This post is a follow-up from “Marriage, part 1: Why difference matters.” Three more related posts will follow.
In the previous post, I argued that differences were actually essential for a spirit of charity to thrive in marriage. In seeking out and embracing these differences, we learn to love that which is other than us – and by love, I mean in part to appreciate and embrace the unique contribution made by those differences.
Charity, as Paul says, “Rejoiceth not in iniquity, but rejoiceth in the truth” (1 Cor 13:6). The truth is, we (husbands and wives) are different, and to have charity, we must rejoice in those differences. Doing so has the benefit of uniting us, as I discussed before. In this post, I’d like to discuss another benefit through a semi-narrative.
Imagine two people perpetually in conflict with one another. Let us say their conflicts are sometimes not particularly contentious, but do (as they must) get heated every once in a while. Now, in spite of how those conflicts play out (i.e., whether they are resolved or not), imagine that these two people also love each other with complete fidelity – that they are desperately faithful to one another. We might even see their love for one another manifested during conflicts.
Now imagine this couple has kids. Their children understand, at least to some degree, their parents’ conflict and, as a consequence, see quite clearly the differences between their parents. But these children also see the love that seems to pervade these differences. If these kids are very introspective, they might start asking themselves about the nature of marriage and parenthood, and if difference and conflict always occur in these important relationships. They might also reflect on the nature of love, and what role difference plays in love. They might find themselves asking how it is that love can exist where so much conflict occurs, and if so, if love and conflict must occur together in relationships.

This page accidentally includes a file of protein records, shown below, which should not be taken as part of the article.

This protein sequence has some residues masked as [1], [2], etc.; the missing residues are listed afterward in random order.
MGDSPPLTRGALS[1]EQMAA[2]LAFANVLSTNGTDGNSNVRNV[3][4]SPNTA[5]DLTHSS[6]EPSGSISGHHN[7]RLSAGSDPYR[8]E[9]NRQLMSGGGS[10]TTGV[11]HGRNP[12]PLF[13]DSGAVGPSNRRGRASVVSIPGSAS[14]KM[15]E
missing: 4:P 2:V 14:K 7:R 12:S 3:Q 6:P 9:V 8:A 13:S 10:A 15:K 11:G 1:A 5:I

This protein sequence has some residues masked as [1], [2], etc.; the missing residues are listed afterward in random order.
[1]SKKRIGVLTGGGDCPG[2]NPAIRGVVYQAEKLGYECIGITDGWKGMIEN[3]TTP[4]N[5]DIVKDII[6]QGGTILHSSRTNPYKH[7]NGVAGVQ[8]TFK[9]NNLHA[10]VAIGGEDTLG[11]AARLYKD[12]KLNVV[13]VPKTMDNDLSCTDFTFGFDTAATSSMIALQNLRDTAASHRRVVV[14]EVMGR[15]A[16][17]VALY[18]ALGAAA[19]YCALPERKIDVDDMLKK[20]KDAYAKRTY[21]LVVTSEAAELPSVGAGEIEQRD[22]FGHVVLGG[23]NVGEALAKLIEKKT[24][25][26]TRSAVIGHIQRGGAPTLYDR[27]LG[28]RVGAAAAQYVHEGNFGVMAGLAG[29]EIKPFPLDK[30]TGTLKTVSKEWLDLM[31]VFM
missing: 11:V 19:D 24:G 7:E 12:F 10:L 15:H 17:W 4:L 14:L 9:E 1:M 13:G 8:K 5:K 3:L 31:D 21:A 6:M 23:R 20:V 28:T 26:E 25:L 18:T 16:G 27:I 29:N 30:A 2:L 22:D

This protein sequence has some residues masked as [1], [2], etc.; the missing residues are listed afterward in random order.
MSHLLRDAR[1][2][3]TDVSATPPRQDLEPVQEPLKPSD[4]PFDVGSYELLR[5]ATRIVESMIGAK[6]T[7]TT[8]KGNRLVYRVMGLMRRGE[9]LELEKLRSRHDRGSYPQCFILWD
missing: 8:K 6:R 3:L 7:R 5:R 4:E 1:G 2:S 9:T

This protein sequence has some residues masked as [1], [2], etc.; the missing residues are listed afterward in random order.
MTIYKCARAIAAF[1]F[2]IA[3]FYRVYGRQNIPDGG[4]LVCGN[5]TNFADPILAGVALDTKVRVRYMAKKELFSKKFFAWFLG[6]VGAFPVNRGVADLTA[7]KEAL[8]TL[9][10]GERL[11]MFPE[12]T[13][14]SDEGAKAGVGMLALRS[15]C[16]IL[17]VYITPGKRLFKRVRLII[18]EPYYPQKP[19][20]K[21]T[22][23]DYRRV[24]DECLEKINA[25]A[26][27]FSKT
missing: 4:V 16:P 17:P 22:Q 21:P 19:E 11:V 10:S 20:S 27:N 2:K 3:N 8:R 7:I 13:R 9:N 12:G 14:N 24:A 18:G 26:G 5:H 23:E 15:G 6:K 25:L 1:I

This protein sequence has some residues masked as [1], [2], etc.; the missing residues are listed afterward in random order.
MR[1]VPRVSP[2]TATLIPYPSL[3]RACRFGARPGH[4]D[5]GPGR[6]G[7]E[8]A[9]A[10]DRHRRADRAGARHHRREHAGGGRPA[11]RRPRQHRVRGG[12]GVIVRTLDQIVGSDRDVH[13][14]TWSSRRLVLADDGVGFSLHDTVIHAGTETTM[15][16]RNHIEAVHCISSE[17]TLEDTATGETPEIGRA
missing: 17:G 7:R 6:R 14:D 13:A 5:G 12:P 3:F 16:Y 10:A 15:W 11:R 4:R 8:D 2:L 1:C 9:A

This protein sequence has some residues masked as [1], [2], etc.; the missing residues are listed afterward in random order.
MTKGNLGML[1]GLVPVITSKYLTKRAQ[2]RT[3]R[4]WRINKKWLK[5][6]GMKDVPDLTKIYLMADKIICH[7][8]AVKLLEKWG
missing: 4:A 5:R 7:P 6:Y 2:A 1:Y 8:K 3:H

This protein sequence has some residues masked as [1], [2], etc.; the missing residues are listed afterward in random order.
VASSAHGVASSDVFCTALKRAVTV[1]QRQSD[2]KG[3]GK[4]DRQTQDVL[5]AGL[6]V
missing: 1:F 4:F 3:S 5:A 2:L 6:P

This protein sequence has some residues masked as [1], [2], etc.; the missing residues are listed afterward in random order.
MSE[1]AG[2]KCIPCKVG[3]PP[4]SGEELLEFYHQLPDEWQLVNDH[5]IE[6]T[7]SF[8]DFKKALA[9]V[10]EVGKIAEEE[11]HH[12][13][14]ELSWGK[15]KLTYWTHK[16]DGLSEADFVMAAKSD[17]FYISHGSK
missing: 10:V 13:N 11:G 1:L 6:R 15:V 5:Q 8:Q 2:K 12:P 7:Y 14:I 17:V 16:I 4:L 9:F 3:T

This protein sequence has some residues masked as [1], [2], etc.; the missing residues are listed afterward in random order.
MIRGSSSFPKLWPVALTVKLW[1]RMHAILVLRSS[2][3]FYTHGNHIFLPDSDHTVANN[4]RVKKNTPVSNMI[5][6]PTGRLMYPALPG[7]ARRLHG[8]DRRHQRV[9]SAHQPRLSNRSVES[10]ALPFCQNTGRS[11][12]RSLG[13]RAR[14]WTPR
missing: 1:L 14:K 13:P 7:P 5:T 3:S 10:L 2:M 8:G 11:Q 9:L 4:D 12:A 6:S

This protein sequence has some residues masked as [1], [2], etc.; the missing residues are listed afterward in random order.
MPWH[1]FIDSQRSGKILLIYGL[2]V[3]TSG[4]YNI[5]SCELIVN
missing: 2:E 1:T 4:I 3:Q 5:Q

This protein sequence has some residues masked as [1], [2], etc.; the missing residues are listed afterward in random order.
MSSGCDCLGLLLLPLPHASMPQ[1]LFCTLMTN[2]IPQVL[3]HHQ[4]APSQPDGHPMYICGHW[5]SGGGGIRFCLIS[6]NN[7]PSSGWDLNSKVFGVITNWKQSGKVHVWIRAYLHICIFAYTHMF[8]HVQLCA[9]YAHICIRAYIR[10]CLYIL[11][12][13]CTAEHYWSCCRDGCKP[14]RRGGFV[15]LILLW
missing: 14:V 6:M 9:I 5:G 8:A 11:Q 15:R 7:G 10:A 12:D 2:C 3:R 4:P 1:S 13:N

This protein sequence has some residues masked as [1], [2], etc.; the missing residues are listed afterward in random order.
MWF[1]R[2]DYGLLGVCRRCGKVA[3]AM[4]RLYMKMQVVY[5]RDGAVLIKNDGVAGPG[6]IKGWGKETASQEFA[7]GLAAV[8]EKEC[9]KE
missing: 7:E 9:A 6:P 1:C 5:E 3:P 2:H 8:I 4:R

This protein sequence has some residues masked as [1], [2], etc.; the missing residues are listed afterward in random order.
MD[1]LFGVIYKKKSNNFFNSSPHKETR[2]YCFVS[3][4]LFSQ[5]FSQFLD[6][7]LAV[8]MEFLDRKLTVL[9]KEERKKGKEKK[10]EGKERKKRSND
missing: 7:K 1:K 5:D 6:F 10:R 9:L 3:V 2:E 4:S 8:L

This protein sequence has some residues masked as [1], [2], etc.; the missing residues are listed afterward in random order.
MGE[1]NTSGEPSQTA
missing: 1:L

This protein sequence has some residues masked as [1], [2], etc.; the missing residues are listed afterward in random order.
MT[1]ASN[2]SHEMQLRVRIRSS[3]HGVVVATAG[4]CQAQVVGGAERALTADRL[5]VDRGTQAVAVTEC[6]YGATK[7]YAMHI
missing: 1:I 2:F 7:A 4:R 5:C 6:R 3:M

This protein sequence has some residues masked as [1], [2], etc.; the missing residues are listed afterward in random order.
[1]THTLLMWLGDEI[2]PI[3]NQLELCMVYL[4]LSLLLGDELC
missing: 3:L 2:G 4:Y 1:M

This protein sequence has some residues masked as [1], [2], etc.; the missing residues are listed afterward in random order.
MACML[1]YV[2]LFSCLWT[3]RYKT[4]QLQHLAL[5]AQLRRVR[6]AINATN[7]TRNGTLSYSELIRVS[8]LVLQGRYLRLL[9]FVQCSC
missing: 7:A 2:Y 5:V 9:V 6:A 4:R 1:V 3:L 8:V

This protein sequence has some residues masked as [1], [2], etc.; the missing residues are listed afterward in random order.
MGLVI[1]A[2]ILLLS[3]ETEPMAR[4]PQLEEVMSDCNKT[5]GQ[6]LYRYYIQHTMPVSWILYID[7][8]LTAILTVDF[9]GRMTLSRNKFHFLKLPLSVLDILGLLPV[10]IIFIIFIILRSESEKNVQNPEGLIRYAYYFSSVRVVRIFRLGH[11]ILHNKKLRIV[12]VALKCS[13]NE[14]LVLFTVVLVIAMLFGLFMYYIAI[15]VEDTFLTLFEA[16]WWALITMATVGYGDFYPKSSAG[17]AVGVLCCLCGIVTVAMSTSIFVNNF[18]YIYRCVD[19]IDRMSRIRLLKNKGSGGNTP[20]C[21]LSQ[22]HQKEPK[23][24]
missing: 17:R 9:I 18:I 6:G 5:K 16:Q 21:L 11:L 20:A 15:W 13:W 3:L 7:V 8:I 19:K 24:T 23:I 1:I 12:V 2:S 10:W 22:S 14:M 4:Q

Chances are, however, the kids aren’t really that introspective. Instead, they simply grow up in this atmosphere assuming – quite naturally – that two very different people can be different and love each. Indeed, they may just assume – quite naturally – that differences help to make true (truth) love possible. In other words, they may never be introspective about the nature of their parents’ relationship, but simply grow up thinking that difference and love go hand in hand.
How will these children react in the face of difference? It’s quite possible that they’ll love in the face of difference, simply because it’s the natural thing to do, because it has become part of their nature, because it was part of how they were raised.
Teaching children to have charity requires that we have charity, and loving the different is part of having charity. Whether couples are in conflict with each other regularly or not, they will be different, giving all married parents the chance to demonstrate/practice charity with their spouse by rejoicing in the truth of their spouse. Thus difference is not just essential for unity, as I argued before, but loving difference is useful in teaching our children how to be charitable.
In the next post, I hope to explore a ritual of difference that should engage married couples in the practice of differing on a regular basis, giving couples the opportunity to develop and, subsequently, teach charity to their children.